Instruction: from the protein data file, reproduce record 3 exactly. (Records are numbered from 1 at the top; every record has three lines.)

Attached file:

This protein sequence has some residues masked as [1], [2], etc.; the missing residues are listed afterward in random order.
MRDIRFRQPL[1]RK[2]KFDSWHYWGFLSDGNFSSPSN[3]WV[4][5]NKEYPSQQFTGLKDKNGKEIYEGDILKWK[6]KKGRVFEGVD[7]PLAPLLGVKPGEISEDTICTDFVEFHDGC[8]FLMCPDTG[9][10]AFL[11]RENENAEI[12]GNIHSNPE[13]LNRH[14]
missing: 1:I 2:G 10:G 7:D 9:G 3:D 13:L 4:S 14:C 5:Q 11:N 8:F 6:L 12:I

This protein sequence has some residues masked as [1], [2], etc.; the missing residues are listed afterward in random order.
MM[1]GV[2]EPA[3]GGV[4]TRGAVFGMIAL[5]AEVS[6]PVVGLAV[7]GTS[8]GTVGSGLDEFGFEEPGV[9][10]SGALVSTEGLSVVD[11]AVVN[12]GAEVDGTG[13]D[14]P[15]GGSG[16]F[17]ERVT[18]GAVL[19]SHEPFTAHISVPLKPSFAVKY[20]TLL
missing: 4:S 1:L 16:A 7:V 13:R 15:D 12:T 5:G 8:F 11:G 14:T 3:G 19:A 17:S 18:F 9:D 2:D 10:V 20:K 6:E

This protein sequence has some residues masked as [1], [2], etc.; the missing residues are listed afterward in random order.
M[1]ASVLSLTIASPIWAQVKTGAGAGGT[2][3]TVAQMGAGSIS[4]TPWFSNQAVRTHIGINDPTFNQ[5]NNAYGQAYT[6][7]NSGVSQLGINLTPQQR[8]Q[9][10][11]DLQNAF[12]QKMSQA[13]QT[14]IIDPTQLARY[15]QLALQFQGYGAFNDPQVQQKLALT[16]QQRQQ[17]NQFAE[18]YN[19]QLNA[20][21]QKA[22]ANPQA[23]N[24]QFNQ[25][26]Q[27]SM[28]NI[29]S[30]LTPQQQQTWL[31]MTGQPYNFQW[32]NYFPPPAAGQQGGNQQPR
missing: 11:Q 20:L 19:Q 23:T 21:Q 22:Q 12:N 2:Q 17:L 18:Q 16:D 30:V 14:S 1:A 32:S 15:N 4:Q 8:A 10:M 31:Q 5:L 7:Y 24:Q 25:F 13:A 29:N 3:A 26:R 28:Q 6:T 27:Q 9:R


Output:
This protein sequence has some residues masked as [1], [2], etc.; the missing residues are listed afterward in random order.
M[1]ASVLSLTIASPIWAQVKTGAGAGGT[2][3]TVAQMGAGSIS[4]TPWFSNQAVRTHIGINDPTFNQ[5]NNAYGQAYT[6][7]NSGVSQLGINLTPQQR[8]Q[9][10][11]DLQNAF[12]QKMSQA[13]QT[14]IIDPTQLARY[15]QLALQFQGYGAFNDPQVQQKLALT[16]QQRQQ[17]NQFAE[18]YN[19]QLNA[20][21]QKA[22]ANPQA[23]N[24]QFNQ[25][26]Q[27]SM[28]NI[29]S[30]LTPQQQQTWL[31]MTGQPYNFQW[32]NYFPPPAAGQQGGNQQPR
missing: 11:Q 20:L 19:Q 23:T 21:Q 22:Q 12:N 2:Q 17:L 18:Q 16:D 30:V 14:S 1:A 32:S 15:N 4:Q 8:A 10:M 31:Q 5:L 7:Y 24:Q 25:F 13:A 29:N 3:A 26:R 28:Q 6:T 27:Q 9:R